The money men are becoming more optimistic.
U.S. and Asian chief financial officers say they expect hiring to be strong this year. European CFOs say 2012 will be an improvement over 2011.
Those are among the findings of the Duke University/CFO Magazine Global Business Outlook Survey. The quarterly survey, which ended March 1, polled 873 CFOs from global public and private companies out their expectations for the economy.
The survey has been conducted for 64 consecutive quarters, making it the world’s longest running research on senior finance executives and one of the most comprehensive surveys of its kind. Presented results are for U.S. firms unless otherwise noted.
— Earnings and capital spending are both expected to rise more than 7 percent.
— U.S. CFOs plan to expand their workforces by slightly more than 2 percent on average over the next 12 months, a staffing increase that would bring the unemployment rate below 8 percent.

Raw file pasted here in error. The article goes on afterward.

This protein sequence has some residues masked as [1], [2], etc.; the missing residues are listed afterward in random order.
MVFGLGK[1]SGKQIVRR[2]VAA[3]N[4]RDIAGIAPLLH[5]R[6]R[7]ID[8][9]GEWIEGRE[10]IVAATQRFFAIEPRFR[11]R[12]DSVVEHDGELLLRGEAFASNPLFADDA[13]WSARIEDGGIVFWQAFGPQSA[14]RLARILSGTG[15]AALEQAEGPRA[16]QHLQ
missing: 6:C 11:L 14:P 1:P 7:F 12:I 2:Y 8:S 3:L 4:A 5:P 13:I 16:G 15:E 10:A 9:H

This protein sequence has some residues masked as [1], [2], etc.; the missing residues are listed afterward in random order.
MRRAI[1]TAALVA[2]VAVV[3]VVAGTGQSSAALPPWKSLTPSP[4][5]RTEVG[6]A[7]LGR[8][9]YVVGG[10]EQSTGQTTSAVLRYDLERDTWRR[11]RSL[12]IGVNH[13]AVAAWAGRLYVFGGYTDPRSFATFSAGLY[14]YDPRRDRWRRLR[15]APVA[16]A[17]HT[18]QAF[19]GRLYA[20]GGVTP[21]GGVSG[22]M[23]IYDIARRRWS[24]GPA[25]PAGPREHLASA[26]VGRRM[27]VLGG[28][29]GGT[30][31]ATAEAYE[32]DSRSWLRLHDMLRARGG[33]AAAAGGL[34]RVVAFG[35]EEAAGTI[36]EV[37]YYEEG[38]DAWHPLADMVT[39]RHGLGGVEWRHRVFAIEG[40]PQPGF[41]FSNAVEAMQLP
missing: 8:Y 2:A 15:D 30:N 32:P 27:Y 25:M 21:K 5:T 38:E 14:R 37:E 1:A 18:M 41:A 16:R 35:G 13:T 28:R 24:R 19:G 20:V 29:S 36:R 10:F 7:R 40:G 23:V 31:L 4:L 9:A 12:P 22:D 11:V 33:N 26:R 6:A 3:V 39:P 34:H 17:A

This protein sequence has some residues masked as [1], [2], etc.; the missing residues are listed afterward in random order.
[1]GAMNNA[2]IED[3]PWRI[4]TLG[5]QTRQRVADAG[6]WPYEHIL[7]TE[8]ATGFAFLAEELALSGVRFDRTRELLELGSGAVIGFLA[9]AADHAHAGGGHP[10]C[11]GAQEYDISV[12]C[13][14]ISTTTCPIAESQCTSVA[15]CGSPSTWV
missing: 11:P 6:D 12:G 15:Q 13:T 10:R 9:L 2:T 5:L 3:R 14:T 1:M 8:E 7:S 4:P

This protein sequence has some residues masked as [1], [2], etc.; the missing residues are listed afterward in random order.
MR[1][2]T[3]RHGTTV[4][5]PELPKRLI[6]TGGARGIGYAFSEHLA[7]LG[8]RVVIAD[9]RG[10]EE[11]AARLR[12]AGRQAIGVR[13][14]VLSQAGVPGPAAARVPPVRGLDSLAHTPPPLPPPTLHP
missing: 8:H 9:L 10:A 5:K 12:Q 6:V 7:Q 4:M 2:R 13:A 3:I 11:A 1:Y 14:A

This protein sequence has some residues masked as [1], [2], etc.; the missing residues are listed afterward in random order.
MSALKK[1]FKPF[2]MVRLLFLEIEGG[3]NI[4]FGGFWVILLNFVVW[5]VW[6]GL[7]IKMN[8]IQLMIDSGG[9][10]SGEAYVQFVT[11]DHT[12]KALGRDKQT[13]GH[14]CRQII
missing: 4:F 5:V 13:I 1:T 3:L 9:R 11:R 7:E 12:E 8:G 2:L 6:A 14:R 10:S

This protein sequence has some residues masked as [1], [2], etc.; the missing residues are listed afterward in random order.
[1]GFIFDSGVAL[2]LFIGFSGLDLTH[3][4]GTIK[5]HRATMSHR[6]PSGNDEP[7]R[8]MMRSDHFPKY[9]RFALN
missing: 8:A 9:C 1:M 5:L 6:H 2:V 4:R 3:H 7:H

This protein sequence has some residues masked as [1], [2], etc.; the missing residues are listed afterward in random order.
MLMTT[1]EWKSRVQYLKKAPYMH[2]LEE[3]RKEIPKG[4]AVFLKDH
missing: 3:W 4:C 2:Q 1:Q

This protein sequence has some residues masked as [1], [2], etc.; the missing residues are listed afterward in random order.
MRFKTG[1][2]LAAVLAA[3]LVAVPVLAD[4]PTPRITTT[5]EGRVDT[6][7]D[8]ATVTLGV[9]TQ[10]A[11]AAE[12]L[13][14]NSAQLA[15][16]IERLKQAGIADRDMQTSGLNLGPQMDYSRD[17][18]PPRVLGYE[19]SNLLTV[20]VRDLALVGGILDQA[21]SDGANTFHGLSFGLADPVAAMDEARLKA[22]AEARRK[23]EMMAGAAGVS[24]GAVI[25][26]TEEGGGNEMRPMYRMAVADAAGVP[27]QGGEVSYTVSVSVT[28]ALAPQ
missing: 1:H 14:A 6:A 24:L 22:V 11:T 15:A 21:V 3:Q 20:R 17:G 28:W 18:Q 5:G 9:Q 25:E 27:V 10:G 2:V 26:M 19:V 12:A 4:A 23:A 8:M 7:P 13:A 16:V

— Sixty-eight percent of U.S. CFOs say they are actively trying to fill vacant job positions, and many firms are recruiting more aggressively to fill the slots.
— Nearly 40 percent of U.S. CFOs say their firms will be active in mergers and acquisitions this year.
The U.S. CFO Optimism Index, in which CFOs rate their confidence in the economy on a scale of 0 to 100, increased from 53 last quarter to 59 this quarter, equaling the index’s long-term average.
“This rebound is encouraging because increases in CFO optimism have historically preceded improvements in the overall economy,” John Graham, a professor of finance at Duke’s Fuqua School of Business and director of the survey, said in a statement.
Graham said optimism also was up in Europe and Asia, but that European optimism lags behind the rest of the world.”
That's not to say CFOs don't have concerns. According to the survey, they're still worried about weak consumer demand, pressure on profit margins, and the difficulty in attracting and retaining qualified employees.